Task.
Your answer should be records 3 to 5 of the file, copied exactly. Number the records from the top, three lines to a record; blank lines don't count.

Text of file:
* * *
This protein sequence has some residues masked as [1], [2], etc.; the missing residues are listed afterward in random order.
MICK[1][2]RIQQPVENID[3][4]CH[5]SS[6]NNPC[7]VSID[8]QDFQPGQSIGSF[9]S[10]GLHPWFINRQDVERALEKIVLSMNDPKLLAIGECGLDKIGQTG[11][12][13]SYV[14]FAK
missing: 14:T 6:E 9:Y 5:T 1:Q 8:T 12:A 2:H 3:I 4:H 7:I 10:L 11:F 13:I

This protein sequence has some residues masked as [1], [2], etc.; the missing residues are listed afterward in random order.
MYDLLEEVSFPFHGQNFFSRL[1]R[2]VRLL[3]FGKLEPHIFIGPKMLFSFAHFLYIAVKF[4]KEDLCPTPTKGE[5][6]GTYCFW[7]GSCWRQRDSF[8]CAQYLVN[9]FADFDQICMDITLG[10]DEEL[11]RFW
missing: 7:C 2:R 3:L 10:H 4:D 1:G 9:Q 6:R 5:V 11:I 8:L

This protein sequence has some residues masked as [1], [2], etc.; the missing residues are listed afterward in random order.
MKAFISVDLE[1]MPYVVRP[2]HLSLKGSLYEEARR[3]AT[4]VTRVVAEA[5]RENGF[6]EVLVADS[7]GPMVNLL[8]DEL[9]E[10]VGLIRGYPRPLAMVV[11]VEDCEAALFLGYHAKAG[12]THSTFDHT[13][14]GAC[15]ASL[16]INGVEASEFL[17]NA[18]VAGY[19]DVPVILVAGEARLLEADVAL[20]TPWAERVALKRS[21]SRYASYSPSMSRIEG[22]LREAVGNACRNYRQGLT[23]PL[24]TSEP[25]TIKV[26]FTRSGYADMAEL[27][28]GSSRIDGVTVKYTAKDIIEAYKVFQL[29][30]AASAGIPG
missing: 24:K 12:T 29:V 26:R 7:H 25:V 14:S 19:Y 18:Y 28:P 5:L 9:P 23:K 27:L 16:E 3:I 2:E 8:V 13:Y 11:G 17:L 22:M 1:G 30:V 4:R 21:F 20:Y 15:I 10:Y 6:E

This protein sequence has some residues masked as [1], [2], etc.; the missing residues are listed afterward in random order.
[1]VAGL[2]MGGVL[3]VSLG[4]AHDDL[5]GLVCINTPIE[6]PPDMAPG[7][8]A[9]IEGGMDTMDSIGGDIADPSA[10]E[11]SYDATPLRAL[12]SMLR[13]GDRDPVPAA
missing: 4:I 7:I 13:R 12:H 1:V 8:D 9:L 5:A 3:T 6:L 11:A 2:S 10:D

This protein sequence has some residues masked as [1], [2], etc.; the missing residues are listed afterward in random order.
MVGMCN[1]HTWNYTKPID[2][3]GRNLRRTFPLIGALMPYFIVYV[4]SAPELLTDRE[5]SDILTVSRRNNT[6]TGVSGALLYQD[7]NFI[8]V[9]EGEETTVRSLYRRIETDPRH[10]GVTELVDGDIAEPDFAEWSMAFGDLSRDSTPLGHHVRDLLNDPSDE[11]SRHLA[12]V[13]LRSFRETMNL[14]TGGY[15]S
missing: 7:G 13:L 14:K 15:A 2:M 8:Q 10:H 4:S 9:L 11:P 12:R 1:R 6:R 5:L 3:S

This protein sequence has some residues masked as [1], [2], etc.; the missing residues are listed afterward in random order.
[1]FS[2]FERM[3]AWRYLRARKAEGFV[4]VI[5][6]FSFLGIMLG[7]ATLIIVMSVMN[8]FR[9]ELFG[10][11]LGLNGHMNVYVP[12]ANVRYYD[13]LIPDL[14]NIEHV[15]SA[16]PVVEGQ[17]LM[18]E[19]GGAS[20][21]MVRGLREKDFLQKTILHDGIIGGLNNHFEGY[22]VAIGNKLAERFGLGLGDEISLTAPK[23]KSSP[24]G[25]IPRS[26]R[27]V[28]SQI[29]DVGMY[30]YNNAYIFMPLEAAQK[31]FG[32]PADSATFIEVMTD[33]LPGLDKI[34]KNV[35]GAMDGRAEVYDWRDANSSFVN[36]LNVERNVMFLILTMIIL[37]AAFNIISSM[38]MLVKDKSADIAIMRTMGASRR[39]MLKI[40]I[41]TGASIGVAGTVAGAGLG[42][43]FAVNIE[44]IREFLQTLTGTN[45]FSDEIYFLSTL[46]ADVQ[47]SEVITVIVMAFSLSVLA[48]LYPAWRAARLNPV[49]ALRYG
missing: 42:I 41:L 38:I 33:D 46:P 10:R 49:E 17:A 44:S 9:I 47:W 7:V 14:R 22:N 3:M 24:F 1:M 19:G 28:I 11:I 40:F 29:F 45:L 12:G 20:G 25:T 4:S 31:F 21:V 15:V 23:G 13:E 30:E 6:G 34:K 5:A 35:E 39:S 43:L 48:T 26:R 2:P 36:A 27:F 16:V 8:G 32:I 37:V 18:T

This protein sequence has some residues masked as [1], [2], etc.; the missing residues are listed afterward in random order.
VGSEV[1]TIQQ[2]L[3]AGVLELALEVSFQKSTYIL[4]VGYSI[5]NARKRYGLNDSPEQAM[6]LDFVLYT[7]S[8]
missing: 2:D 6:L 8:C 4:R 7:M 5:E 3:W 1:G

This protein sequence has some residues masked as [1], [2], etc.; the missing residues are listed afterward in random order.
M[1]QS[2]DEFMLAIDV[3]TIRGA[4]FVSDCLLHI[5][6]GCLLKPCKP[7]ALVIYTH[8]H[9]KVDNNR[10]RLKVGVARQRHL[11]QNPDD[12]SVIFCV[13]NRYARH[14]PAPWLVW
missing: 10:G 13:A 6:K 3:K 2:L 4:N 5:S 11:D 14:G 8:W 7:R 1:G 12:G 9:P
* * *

This protein sequence has some residues masked as [1], [2], etc.; the missing residues are listed afterward in random order.
MKAFISVDLE[1]MPYVVRP[2]HLSLKGSLYEEARR[3]AT[4]VTRVVAEA[5]RENGF[6]EVLVADS[7]GPMVNLL[8]DEL[9]E[10]VGLIRGYPRPLAMVV[11]VEDCEAALFLGYHAKAG[12]THSTFDHT[13][14]GAC[15]ASL[16]INGVEASEFL[17]NA[18]VAGY[19]DVPVILVAGEARLLEADVAL[20]TPWAERVALKRS[21]SRYASYSPSMSRIEG[22]LREAVGNACRNYRQGLT[23]PL[24]TSEP[25]TIKV[26]FTRSGYADMAEL[27][28]GSSRIDGVTVKYTAKDIIEAYKVFQL[29][30]AASAGIPG
missing: 24:K 12:T 29:V 26:R 7:H 25:V 14:S 19:Y 18:Y 28:P 5:L 9:P 23:K 27:L 16:E 3:I 2:E 8:V 13:Y 11:G 17:L 22:M 1:G 30:V 4:R 21:F 20:Y 15:I 10:Y 6:E

This protein sequence has some residues masked as [1], [2], etc.; the missing residues are listed afterward in random order.
[1]VAGL[2]MGGVL[3]VSLG[4]AHDDL[5]GLVCINTPIE[6]PPDMAPG[7][8]A[9]IEGGMDTMDSIGGDIADPSA[10]E[11]SYDATPLRAL[12]SMLR[13]GDRDPVPAA
missing: 4:I 7:I 13:R 12:H 1:V 8:D 9:L 5:A 3:T 6:L 11:A 2:S 10:D

This protein sequence has some residues masked as [1], [2], etc.; the missing residues are listed afterward in random order.
MVGMCN[1]HTWNYTKPID[2][3]GRNLRRTFPLIGALMPYFIVYV[4]SAPELLTDRE[5]SDILTVSRRNNT[6]TGVSGALLYQD[7]NFI[8]V[9]EGEETTVRSLYRRIETDPRH[10]GVTELVDGDIAEPDFAEWSMAFGDLSRDSTPLGHHVRDLLNDPSDE[11]SRHLA[12]V[13]LRSFRETMNL[14]TGGY[15]S
missing: 7:G 13:L 14:K 15:A 2:M 8:Q 10:H 4:S 9:L 11:P 12:R 1:R 6:R 5:L 3:S